Australian art exhibited in London.
It's always a great source of pride when you see Australian art exhibited in the UK. My own grandfather, Murray Griffin, was an Australian artist and I spent my formative years visiting galleries with him and learning about Australian art history. Now I can re-visit famous works from my youth at Trafalgar Square.
Billed as "the first of its kind in the UK", this National Gallery exhibition shows the work of Tom Roberts, Arthur Streeton, Charles Condor and John Russell.
Given the quality of these artworks, it's surprising that they've not been widely exhibited in the UK before now. They have such startling and uplifting colour.
Sadly, the exhibition doesn't features any women. Noting her absence, thank you Jane Sutherland for paving the way for future Australian female artists. I will think of you when I next visit the works of Tracey Moffatt at the Tate Modern.
These works were created in a period when Australia was regarded as part of the British Empire. You can't help but think about the links between Australia and Britain while you are looking at the paintings: the contrast of light and dark; the changes in colour and mood; and the place names.
Surely anyone who works in the Australian tourism industry should visit this exhibition and take notes for it is bound to inspire a Brexit dash to the antipodes.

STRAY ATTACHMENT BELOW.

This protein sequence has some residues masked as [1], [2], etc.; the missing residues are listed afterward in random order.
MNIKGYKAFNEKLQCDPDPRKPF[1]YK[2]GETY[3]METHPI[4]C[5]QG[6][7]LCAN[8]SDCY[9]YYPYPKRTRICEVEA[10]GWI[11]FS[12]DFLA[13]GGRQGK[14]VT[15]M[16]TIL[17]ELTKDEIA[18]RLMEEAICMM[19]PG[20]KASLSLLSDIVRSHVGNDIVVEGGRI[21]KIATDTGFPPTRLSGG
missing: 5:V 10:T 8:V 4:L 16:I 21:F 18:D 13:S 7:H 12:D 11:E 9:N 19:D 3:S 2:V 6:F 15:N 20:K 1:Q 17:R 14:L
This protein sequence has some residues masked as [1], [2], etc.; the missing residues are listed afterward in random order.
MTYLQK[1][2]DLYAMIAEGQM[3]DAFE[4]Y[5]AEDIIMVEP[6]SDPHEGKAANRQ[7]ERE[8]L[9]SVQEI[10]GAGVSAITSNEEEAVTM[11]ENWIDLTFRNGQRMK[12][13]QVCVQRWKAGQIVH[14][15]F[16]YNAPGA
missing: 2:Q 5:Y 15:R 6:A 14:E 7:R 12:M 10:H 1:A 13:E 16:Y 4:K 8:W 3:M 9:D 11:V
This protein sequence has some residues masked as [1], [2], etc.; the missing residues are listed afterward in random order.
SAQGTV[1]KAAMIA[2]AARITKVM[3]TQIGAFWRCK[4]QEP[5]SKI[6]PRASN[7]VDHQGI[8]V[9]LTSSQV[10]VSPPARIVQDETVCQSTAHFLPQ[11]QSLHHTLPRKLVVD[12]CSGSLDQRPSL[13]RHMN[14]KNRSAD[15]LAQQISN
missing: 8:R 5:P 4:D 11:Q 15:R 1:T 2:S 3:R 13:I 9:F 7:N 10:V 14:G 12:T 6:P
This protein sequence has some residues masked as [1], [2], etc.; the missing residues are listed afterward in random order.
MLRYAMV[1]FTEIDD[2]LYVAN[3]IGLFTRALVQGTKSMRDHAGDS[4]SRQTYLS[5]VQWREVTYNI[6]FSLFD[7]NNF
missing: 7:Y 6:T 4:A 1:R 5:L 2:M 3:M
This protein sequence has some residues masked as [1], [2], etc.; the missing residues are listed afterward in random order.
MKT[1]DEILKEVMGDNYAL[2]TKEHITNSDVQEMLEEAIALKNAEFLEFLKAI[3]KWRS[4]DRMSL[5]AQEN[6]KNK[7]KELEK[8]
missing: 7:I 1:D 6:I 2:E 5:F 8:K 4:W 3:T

Charles Conder was born in Middlesex and was sent to Australia by his father as a 16 year old. Can you imagine how he felt as he landed in New South Wales?
The parents of immigration-love child, Arthur Streeton, reputedly met on the ship travelling to Australia in 1854. Streeton himself lived in the Melbourne areas of Richmond, Eaglemont and Heidelberg - places of my own gorgeous childhood.
I love to think about a young Arthur finding out that his work; Golden Summer, Eaglemont; was accepted for exhibition at the Royal Academy in London around the 1900s, thus becoming the first Australian born white artist to be exhibited. It especially appeals to me because I lived in Eaglemont and loved my summers with my artist Grandfather by the Yarra River.
Tom Roberts was born in Dorset and he moved to Melbourne Australia around the age of 10. He temporarily returned to London in the early 1880s to study at the Royal Academy Schools and travel to Spain and Paris. It's a tour that many Australian artists still undertake today.
John Russell was a typical Sydney-sider. A clever and monied networker, he befriended the likes of Vincent van Gogh in Paris, Claude Monet and Henri Matisse and began his own artists colony on a French Island.
Curiously, I don't recall Australians ever using the term "impressionists" within their art history lexicon but perhaps this has changed? I do remember many references to the Australian Heidelberg School of Painters.
However, whatever the language used to describe this period of art, Australians will love seeing images from Australia as well as London.
The titles of the art works evoke such memories for me: Holiday Sketch at Coogee, Departure of the Orient – Circular Quay, Saplings and Golden Summer, Eaglemont.
Ah! How I miss the homeland.
Pleasingly, the initial reviews are excellent. The Evening Standard posted an exhibition review with the headline of "A fascinating show on an explosive theme" and explained "This excellent show explains how four 19th-century Australians re-invented the French art movement for their own new country."
Well, of course!
I think the last major show featuring Australian artworks took place in 2013 with The Royal Academy's Australia exhibition. Let's hope that we see more Australian art in future.